Ryan’s proposals show GOP’s faults
House Speaker Paul Ryan spoke at the ultra-conservative Heritage Action group this week. His message had three points. First, the president made Republicans have the food fights within the party they have had the last seven years. Second, Republicans must reconcile the factions within the party. And third, the Republican Party must be both “inspirational” and “inclusive.”
Three amazing statements that, when combined, paint an interesting picture of where the Republican Party is today.
Ryan posits that, all too often, Obama has lured the Republicans into internal arguments that have made them seem the opposition party rather than “the proposition party.” This argument, a derivative of “the dog ate my homework” claim, seems wholly improbable. But, granting Ryan’s less than compelling logic here, his conclusion, to stop the internal divisions and arguments within the Party is, referring to Obama, “Don’t take the bait.”
Now, republicans have had difficulty defining this president. A faction of the party once tried, as birthers, to deny Obama was even a citizen. Then, a Republican meme became Obama was just a community organizer, not competent to hold the presidency.
The re-election of Obama seemed to soften that claim.
Then the president became the dictator when he, like all presidents before him, passed executive orders. And now, the community organizer, demagogue, who is barely a citizen, is forcing Republicans into traps that make them argue internally. Right.
Next, Ryan goes on to plead that the two factions within the Republican Party seek common ground. One faction, called by its detractors, the establishment Wing of the party, argues that Republicans should not promise things the party cannot deliver, like repealing Obamacare while a president named Obama holds a veto pen.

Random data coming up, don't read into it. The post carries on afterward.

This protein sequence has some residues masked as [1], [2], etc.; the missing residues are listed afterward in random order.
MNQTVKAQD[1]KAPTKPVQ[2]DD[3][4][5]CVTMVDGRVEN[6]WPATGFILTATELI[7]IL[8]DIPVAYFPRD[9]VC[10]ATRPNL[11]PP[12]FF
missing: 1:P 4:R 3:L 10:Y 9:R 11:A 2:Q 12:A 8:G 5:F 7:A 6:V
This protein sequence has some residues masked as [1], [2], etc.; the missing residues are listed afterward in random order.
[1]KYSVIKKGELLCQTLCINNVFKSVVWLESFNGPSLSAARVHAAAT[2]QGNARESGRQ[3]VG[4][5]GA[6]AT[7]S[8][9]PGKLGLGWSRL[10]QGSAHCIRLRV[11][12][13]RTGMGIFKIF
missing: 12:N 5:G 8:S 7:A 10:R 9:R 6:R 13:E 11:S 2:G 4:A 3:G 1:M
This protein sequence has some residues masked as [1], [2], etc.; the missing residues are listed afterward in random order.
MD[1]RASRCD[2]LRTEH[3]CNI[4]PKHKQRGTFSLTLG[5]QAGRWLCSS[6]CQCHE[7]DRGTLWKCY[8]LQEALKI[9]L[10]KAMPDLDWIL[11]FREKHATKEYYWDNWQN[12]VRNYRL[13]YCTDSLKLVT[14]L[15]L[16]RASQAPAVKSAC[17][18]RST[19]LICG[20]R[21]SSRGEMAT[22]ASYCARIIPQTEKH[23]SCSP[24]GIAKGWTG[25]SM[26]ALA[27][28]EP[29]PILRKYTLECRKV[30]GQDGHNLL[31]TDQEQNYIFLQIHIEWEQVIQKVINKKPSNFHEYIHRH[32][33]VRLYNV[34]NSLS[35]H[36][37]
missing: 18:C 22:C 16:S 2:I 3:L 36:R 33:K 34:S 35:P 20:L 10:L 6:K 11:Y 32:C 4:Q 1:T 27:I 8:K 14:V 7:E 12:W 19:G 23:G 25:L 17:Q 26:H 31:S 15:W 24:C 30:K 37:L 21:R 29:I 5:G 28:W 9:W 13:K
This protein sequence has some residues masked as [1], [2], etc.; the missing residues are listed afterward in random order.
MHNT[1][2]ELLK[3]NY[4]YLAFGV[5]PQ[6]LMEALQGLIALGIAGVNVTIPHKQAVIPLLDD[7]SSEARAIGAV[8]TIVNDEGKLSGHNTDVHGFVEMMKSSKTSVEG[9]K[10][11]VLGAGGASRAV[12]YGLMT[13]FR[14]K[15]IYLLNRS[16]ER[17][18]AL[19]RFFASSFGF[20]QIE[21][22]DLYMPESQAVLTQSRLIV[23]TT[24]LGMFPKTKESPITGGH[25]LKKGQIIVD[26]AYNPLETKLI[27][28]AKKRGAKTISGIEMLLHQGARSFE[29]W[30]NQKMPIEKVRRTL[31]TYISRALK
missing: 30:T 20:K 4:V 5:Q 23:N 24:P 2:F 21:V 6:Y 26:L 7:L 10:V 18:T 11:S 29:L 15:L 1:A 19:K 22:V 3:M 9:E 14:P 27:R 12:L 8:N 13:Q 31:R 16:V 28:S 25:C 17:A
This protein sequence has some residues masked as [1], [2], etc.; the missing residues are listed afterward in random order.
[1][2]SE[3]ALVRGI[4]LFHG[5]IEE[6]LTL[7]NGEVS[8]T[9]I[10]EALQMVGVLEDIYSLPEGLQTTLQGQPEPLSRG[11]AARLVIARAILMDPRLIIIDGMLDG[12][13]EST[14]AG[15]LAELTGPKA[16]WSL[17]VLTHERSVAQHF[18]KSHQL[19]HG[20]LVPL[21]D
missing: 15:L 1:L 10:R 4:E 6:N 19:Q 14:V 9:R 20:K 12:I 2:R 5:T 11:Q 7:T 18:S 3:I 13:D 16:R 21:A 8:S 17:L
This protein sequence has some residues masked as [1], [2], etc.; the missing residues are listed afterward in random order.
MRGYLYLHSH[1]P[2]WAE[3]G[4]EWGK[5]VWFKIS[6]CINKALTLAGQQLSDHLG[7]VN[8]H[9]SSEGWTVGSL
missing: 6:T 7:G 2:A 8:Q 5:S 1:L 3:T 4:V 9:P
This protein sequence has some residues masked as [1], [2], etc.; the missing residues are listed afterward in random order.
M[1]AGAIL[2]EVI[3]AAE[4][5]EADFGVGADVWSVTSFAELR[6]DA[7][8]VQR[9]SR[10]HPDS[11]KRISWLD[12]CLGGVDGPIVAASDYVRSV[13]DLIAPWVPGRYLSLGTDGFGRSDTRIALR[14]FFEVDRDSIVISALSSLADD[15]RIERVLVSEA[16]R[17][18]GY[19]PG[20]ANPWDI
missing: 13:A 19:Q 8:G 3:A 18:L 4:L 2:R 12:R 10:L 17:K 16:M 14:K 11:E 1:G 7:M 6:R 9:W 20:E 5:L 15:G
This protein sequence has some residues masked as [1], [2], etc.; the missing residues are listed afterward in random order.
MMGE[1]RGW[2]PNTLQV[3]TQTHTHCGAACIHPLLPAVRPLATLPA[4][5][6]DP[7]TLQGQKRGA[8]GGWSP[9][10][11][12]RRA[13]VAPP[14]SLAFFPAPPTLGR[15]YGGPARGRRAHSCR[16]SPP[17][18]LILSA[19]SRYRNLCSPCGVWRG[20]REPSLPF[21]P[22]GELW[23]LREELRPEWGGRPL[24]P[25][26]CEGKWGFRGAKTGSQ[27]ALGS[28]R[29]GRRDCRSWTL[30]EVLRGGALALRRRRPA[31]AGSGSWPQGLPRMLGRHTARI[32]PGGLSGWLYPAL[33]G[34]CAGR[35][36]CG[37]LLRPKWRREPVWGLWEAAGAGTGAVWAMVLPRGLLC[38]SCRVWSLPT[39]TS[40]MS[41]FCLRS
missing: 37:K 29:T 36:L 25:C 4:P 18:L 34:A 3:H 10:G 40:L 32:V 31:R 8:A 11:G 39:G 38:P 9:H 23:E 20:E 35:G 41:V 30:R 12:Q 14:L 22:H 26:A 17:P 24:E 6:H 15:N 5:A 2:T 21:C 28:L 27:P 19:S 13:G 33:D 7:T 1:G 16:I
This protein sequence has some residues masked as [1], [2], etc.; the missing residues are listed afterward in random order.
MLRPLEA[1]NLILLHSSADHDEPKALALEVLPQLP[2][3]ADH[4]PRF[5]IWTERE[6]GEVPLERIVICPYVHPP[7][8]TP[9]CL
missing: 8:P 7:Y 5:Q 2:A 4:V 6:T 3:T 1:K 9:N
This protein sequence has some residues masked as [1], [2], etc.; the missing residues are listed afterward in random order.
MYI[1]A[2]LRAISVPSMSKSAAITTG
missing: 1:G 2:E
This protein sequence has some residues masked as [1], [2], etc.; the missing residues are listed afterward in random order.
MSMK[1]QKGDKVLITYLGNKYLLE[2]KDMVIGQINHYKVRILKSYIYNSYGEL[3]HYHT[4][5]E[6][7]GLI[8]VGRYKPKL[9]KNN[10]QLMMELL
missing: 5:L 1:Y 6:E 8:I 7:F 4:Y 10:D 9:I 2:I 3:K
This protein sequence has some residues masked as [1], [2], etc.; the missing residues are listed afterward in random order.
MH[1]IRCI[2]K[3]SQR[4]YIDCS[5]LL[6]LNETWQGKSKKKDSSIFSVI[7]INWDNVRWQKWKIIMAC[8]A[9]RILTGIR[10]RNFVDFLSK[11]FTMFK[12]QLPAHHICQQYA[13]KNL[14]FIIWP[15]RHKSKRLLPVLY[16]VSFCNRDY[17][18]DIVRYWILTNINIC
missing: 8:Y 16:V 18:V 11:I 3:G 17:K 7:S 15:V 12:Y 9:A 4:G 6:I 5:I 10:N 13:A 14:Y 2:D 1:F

The other faction, called the Tea Party, argues that the real problem is not making impossible promises, but that the party does not deliver on its impossible promises. This failure to accomplish the impossible is the catalyst for anger within Republican ranks.
Ryan asks for reconciliation with a group that wants to make impossible promises and somehow accomplish those impossible promises, demonstrating that conservative values are not open to discussion. Were that such a world existed it might be somewhere within Alice in Wonderland.
Ryan’s third claim, that the Republicans must be inclusive is, at best, amazing; at worst, laughable.
The same party that has presidential candidates arguing to forbid any Muslims from entering the U.S., and arguing that Mexican Immigrants are “rapists and murderers”, wants to be seen as inclusive. The party that has presidential candidates refusing to accept the Supreme Court ruling on gay marriage and that seeks to de-fund Planned Parenthood’s medical services wants to be seen as inclusive?
And if you find the inclusive argument difficult to imagine, try imagining the Republican party, that has only policies to undo the Obama years, as inspirational. This is the party that thrives on selling voters fear of ISIS conquering America, liberals taking away “their country”, and constitutional violations denying Americans their last freedoms.
Republicans other “inspirational” ideas are repealing Obamacare, failing to even propose immigration reform, passing another trade agreement designed to shift more jobs out of the U.S., and sending troops once again to the Middle East to fight yet another war there.
As for new programs, Republicans will offer tax cuts in the face of growing deficits, a new idea once called Trickle Down.
Speaker Ryan’s proposals are rich in imagination if not in fact.
Jim Crawford is a retired educator and political enthusiast living here in the Tri-State.